Date of Award
Master of Science (MS)
Mechanical & Aerospace Engineering
Inertial cascade impactors are devices commonly used for industrial hygiene and pharmaceutical studies. Their main purpose is to separate particulate matter suspended in aerosols according to their sizes, which can vary from over 10 µm to 0.5 µm. Their versatility and ease of operation make them suitable for on-site sampling; however, designing them requires a careful consideration of the different geometric parameters that characterize them.
In this thesis, a 5-stage inertial cascade impactor was designed, modelled, constructed, and tested. The main design parameter was the volumetric flow rate, 40 l/min, which was provided by a vacuum pump. By continuous iterations, it was possible to determine the number of nozzles, and their diameters at each stage, so that the calculated Reynolds number was as close to 3,000 as possible. It was also critical to keep the ratios S/W=1 and 1≤T/W≤5; where S represents the distance between the end of the nozzle (also known as jet) to the collection plate in each stage, T represents the nozzle throat length, and W represents the diameter of the circular nozzle.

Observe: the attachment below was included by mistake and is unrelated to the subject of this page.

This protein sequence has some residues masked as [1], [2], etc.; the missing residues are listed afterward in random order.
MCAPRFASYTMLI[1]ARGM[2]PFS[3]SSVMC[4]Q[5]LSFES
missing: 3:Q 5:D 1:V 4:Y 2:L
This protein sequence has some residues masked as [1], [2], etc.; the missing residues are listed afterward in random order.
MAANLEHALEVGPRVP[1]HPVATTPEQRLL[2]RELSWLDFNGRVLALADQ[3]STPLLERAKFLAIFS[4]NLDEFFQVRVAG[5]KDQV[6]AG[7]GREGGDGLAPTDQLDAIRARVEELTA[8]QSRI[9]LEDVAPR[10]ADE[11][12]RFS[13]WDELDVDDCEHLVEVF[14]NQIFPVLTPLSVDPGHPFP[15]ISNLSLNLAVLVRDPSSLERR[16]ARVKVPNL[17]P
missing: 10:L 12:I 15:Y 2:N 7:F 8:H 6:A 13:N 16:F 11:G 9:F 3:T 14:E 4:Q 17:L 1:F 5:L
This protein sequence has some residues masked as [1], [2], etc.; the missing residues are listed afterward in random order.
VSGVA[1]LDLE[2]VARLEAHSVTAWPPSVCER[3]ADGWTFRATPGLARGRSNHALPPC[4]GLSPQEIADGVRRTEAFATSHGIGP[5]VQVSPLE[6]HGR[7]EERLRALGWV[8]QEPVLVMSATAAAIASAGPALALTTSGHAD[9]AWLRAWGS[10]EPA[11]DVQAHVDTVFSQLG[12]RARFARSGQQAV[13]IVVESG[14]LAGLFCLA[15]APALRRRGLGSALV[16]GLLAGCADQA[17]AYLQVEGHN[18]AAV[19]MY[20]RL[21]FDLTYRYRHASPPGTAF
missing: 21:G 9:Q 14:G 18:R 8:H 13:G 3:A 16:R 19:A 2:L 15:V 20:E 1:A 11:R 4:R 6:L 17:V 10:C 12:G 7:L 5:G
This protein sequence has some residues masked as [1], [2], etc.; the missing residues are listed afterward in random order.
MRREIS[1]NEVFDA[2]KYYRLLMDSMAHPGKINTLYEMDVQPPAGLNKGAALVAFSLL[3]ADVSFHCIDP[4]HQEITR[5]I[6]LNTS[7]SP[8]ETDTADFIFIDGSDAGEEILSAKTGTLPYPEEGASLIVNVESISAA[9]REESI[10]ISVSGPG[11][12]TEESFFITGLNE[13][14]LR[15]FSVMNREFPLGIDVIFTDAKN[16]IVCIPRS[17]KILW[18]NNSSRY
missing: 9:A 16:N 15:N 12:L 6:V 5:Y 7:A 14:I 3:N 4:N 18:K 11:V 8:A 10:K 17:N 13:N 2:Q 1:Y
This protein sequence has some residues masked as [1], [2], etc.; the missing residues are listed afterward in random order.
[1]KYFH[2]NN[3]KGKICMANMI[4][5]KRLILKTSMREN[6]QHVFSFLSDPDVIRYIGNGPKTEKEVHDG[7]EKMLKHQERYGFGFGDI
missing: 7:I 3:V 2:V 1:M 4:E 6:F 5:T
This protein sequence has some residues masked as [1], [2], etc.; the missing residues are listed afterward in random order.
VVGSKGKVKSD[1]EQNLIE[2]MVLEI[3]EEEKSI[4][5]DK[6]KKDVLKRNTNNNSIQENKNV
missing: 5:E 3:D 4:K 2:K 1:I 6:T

These stages (1 through 5) were designed so that their cutoff diameters were 10, 5, 2, 1, and 0.5 µm, respectively. Due to the complexity of the air flow within the inertial cascade impactor, the flow field of the designed cascade impactor was numerically simulated by a turbulent kinetic epsilon 2D-flow model in a stationary study, using the commercial finite element package COMSOL. The numerical results provided an insight on the behavior of the aerosol as it flows through it. After the cascade impactor was constructed, it was tested taking a 24-hour and a 60-hour air samples. Its performance was further characterized by analyzing the mass and size of the collected samples on each stage of the impactor. The numerical and experimental results show satisfactory agreement with the predicted behavior of this cascade impactor.
Gortaire, Hector J..
"Design and Manufacture of an Inertial Cascade Impactor for Industrial Hygiene Purposes"
(2019). Master of Science (MS), thesis, Mechanical & Aerospace Engineering, Old Dominion University, DOI: 10.25777/ec3r-et56